Andrew Tully, pensions technical director at Retirement Advantage, said: “It’s great to see people using the new pension freedoms, but these overall numbers mask some emerging and concerning trends.
“Many more people are using drawdown to access their pensions, with significantly lower average values and at much younger ages. This may be fine if many of these people are simply taking a tax-free lump sum, or accessing a small amount of their pension. But given many people will live to a ripe old age, starting to dip into their pension at age 55 and 60 may well bring its own challenges later in life.
“With more people in drawdown having smaller pots, first accessing their pension at younger ages, and possibly having a lower capacity for loss than traditional drawdown customers, ongoing reviews of the suitability of drawdown become ever more relevant and important.”
Steven Cameron, pensions director at Aegon, said: “Retirees are truly embracing their new found freedoms in record numbers. Today’s figures suggest a more settled pattern whereby 150,000 to 160,000 people are withdrawing around £1.5bn a quarter.
“The pension freedoms have created a new era of personal responsibility which also introduces layers of complexity that make planning a retirement income more challenging than ever before. When withdrawing money from their savings, people need to balance today’s income needs against what’s sustainable throughout an increasingly long term in retirement.”
“Advisers have a big part to play in helping retirees navigate these challenges and understand what a safe withdrawal rate looks like. Advisers are also able to explain the full range of options available when it comes to taking a regular income, whether people opt for traditional drawdown or seek to secure an element of their income through drawdown with guarantees which can give individuals comfort that however long they live, they won’t run out of money.”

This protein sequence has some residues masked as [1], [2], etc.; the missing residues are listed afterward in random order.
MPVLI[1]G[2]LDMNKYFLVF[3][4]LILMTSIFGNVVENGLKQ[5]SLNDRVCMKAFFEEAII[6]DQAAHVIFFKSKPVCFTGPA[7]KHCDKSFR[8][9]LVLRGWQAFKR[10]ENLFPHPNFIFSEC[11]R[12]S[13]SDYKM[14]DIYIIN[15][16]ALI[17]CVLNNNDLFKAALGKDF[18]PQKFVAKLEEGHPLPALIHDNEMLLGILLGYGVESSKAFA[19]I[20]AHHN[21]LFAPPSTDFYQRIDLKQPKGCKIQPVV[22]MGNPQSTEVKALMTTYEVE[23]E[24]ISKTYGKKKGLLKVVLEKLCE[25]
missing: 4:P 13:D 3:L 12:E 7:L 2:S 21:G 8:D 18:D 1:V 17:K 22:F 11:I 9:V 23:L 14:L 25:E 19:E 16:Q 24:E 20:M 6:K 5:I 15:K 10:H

David Newman, head of pensions at Close Brothers Asset Management, said: “The pensions revolution appears to have moved up a gear or two, with the number of retirees accessing their new found flexibilities almost trebling since the first quarter of the pension freedoms. However, there is a fine balancing act that needs to be struck.
“On one hand, people have greater power to take their retirement cash as they wish to suit their lifestyles and goals and furthermore may not find the option of securing an annuity attractive, especially as rates are near historic lows. On the other hand though, comes greater complexity as well as personal responsibility for later life provision. This needs to account for long-term issues such as increasing longevity and the cost of future care. As such, it’s important that flexibility doesn’t spill over to unsustainability, as there is a real danger people could fall into the trap of exhausting their funds too early in retirement.”
Peter Bradshaw, national account director, Selectapension, said: “It’s good to see the ‘pension freedom’ message working for retirees in the UK, as huge numbers exercise their flexibility. But with this comes complexity and greater personal responsibility. Living longer is a real threat to retirement income, and there is a risk that those drawing too heavily on their retirement pots could run out of money, especially as the HMRC figures appear to indicate that people with smaller pots took advantage of the freedoms in the last three months of 2016.”
New HMRC figures on flexible payments from pensions were released today. They showed the number of payments for the last quarter of 2016 surged to 393,000 – a rise of nearly 70,000 from the previous quarter with some
162,000 people accessing £1.56 billion flexibly from their pension pots over the last 3 months, according to HMRC.
There were over 1 million payments in 2016, covering 550,000 individuals. The total value of payments for 2016 was more than £5.5bn.
Martin Palmer, Zurich's head of corporate funds propositions, said: “Nearly two years since its inception, these figures show that those taking advantage of the pension freedoms has hit an all-time high.”